• In an interview with CNN, Saud Al-Qahtani commented on the allegations that Saudi Arabia has supported Beout Q, dismissing claims that it is Saudi Arabia’s responsibility to remove it from the Arabsat satellite.
  • The Royal Court adviser stressed the seriousness with which Saudi Arabia views the issue of piracy.

DUBAI: An adviser to Saudi Arabia’s Royal Court has underlined the Kingdom’s tough stance on piracy, following allegations that the country had supported a channel broadcasting World Cup games illegally.
The pirate channel, called “Beout Q,” has broadcast games for which the rights are held by Qatar’s BeIN Sports network, which is itself embroiled in a row over its coverage of the football tournament.
In an interview with CNN Arabic, Saudi Royal Court adviser Saud Al-Qahtani commented on the allegations that Saudi Arabia has supported Beout Q, dismissing claims that it is the Kingdom’s responsibility to remove it from the Arabsat satellite.
He told CNN: “First of all, who said that the ‘pirated’ broadcast is from Arabsat? And do we even how the piracy was done? From my side, I have not read (anything) but accusations about the matter. Anyway, this is question that should be asked to Arabsat and not to me.”
He pointed out that Arabsat is affiliated with all members of the Arab League, and so questions over the Beout Q channel should not be addressed to Saudi Arabia alone.
The Royal Court adviser stressed the seriousness with which Saudi Arabia views the issue of piracy.
“The Kingdom respects the protection of intellectual rights and is committed to the international agreements in the context. It has also been known about the Kingdom how unforgiving it is about piracy,” he said.
“The piracy problem is an international one. There are many other states that took similar actions and confiscated piracy devices, like Kuwait and Oman. We cannot forget that there is a similar problem in several Asian and European countries as well. Above of all that, some videos show that Beout Q is diffused in Doha, even in public places.”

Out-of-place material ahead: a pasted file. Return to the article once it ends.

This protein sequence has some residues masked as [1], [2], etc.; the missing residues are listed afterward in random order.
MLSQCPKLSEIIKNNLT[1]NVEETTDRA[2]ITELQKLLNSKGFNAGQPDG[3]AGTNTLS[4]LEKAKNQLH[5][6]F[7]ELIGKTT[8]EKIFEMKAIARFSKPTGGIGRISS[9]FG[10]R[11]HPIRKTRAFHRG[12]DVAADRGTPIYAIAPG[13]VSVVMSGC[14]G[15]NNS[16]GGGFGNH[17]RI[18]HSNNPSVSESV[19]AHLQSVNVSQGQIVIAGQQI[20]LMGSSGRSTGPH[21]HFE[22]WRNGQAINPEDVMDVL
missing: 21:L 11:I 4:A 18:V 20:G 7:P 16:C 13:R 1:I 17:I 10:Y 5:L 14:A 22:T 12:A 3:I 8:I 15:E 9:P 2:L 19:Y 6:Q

Regarding the Kingdom’s intention to launch a network of channels to compete with the Qatar-owned stations, Al-Qahtani said: “In Saudi Arabia, we do not take decisions based on reactions to what others do. Currently, what matters to us is for the broadcast rights of international sports competitions to be given fairly, ensuring that no state exploits the broadcast of games to pass political agendas on the account of Olympic protocols, as Qatar is currently doing.”
Al-Qahtani confirmed that Saudi Arabia is taking legal measures against the Qatar-owned BeIN Sports network for mixing sport with politics in its coverage of the ongoing football tournament.
Numerous comments by hosts and pundits aired on BeIN’s Arabic station prompted the Saudi Arabian Football Federation (SAFF) to complain to FIFA earlier this week, saying the Qatar-owned broadcaster was using the football tournament to spread political messages aimed at insulting Saudi Arabia and its leaders.
“The Qatari channel’s comments are a massive abuse against my country and the Saudi people,” Al-Qahtani told CNN Arabic.
“The Qatari monopoly has become a disaster to football fans. We are demanding an intervention to break the monopoly of BeIN Sports to avoid further aggravation.”
One BeIN commentator accused Riyadh of “selling the Palestinian cause,” while others called for an end of the diplomatic boycott of Qatar by the Anti-Terror Quartet — Saudi Arabia, the UAE, Egypt and Bahrain.
Experts in the field of sports media earlier confirmed to Arab News that BeIN’s World Cup commentary was a breach of the rules and that Saudi Arabia will have a “case” in the complaint filed to FIFA.
“The ball is in the court of FIFA,” Al-Qahtani told CNN.
“We also demand the activation of Olympics protocols forbidding (BeIN) to use sports to pass its political agenda, as this has provoked the great anger of Saudi citizens and their Arab brothers who did not want the political differences to break into the world of sports.”
Many famous Arab sports players, media presenters, intellectuals and lawyers have signed a petition to protest against BeIN’s politicization of World Cup coverage, urging FIFA President Gianni Infantino to investigate.
More than 115,000 people have signed the petition — available at www.sports4everyone.org — in the past few days.
The website presents several examples of BeIN’s politicization of sports during the 2018 World Cup, with many during the opening game between Russia and Saudi Arabia.
Comments made during that game have been referred to international law firms to take legal action against those involved.
The SAFF demanded FIFA take vigorous action against the Qatari government, which owns the beIN Sports channels.
BeIN holds the rights to broadcast the World Cup across the Middle East and North Africa, but its channels are not available in Saudi Arabia.
Al-Qahtani said that his tweets criticizing Doha’s policies are directed at the Qatari rulers, and not the Qatari people, whom he considers as “victims” of the regime.
In the interview with CNN, Al-Qahtani noted that the Saudi Ministry of Foreign Affairs was responsible for handling the Qatari issue, and that his statements are an expression of his own personal view.